Trustees are human beings, and from a strategic viewpoint, human nature can impede or disrupt a Board’s key functions. One term that captures much of this problematic dimension of human nature is subjectivity.
For Board members, subjectivity may lead to an overlying personalized way of seeing organizational purpose, envisioning the school’s future, and determining planning priorities. Subjectivity can easily undermine the strategic thinking needed to preserve school mission, ensure organizational stability, and lead a school into the future. Increases in tension or anxiety on the Board may contribute to increased subjectivity.
The National Alliance for Public Charter Schools supports and lobbies for charter schools at the state and federal levels. The organization’s latest annual report indicates that more than three million students now attend public charter schools. That’s nearly three times the student population of a decade ago. There are now more than 6,900 charter schools in the United States. Clearly there has been demonstrated growth in that sector.
Public schools around the nation are experiencing a higher percentage of new teachers. According to data from the Department of Education, 12% of all public school teachers are in their first or second year of teaching—in some states, more than 15%. This “greening trend” in teaching has been noticeable and well-researched over the past two decades.
One way to ensure strategic continuity at your school is to preserve Board memory—to learn and grow from your history. Your school’s strategic “history” provides both constraints and opportunities for its strategic future. As Board President, you should consider a formal review of the quality of your existing historical portrait, take steps to reorganize that portrait if needed, and elevate the quality of your school’s organizational “Board memory.” Consider the following four key steps.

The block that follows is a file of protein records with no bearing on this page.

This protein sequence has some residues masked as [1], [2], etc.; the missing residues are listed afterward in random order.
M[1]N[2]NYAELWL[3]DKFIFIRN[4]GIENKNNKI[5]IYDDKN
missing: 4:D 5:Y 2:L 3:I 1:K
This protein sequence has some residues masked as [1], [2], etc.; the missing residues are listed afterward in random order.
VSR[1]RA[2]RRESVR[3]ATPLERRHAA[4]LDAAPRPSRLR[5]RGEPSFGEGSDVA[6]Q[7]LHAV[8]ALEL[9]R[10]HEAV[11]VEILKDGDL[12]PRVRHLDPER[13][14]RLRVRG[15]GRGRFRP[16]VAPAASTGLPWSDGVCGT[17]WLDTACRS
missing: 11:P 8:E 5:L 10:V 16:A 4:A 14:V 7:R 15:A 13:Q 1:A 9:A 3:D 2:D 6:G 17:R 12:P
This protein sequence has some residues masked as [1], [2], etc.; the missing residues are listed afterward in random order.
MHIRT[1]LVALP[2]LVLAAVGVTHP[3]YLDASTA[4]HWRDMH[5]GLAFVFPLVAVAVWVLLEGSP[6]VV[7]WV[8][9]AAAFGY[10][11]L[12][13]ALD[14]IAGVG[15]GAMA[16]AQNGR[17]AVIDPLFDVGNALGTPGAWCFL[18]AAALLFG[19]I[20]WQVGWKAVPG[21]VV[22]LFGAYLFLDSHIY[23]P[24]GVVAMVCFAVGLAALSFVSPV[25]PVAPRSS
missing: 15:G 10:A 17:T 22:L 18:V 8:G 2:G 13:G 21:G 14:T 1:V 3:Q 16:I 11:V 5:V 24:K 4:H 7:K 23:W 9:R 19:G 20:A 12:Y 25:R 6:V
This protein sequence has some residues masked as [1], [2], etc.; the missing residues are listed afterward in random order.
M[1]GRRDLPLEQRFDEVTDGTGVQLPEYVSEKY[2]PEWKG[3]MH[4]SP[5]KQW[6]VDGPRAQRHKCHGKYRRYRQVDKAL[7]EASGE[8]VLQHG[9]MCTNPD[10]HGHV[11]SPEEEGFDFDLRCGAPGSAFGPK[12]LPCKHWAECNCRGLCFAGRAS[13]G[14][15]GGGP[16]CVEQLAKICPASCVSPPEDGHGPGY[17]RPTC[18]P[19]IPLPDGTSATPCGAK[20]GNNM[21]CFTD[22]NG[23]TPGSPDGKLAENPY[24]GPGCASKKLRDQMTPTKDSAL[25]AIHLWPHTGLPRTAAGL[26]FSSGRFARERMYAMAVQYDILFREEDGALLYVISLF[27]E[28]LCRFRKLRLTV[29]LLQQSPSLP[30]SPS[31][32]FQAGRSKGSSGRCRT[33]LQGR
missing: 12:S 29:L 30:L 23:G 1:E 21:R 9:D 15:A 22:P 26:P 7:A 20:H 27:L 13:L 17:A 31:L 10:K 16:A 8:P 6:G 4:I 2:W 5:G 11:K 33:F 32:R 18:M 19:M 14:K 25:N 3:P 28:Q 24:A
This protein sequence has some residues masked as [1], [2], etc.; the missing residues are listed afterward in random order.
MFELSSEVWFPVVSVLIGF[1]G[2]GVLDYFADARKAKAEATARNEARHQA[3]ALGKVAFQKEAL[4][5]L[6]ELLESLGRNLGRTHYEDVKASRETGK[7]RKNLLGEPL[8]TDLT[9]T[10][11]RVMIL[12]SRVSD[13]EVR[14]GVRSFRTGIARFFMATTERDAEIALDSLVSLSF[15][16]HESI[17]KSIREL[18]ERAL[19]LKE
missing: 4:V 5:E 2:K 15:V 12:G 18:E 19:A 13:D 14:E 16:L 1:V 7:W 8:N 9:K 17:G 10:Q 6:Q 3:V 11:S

The Chair of the Committee on Trustees has proposed expanding the Board by asking several wealthy members to continue their terms indefinitely. The goal is to “keep them actively involved with the school.” However, the Board’s bylaws specify that, at the end two consecutive terms, a Board member must sit out for one year.
The Chair believes that having these Trustees directly involved as Board members is critical. The school plans to kick off the silent phase of a multimillion-dollar capital campaign this school year, and the strategic plan calls for another campaign four years later. Keeping them on the Board is bound to yield larger gifts, she feels.
You’re at the grocery store, in the park, or at church. Another parent from your child’s school walks up and says, “What do you think of the way the Board is handling the dress code issue?”
Of course, as a tuition-paying parent, you have an opinion. Your first thought is to respond, “It’s really disappointing. I can’t imagine what’s gotten into them!” However, you’ve just become a Board member. Now what?
Page 5 of 19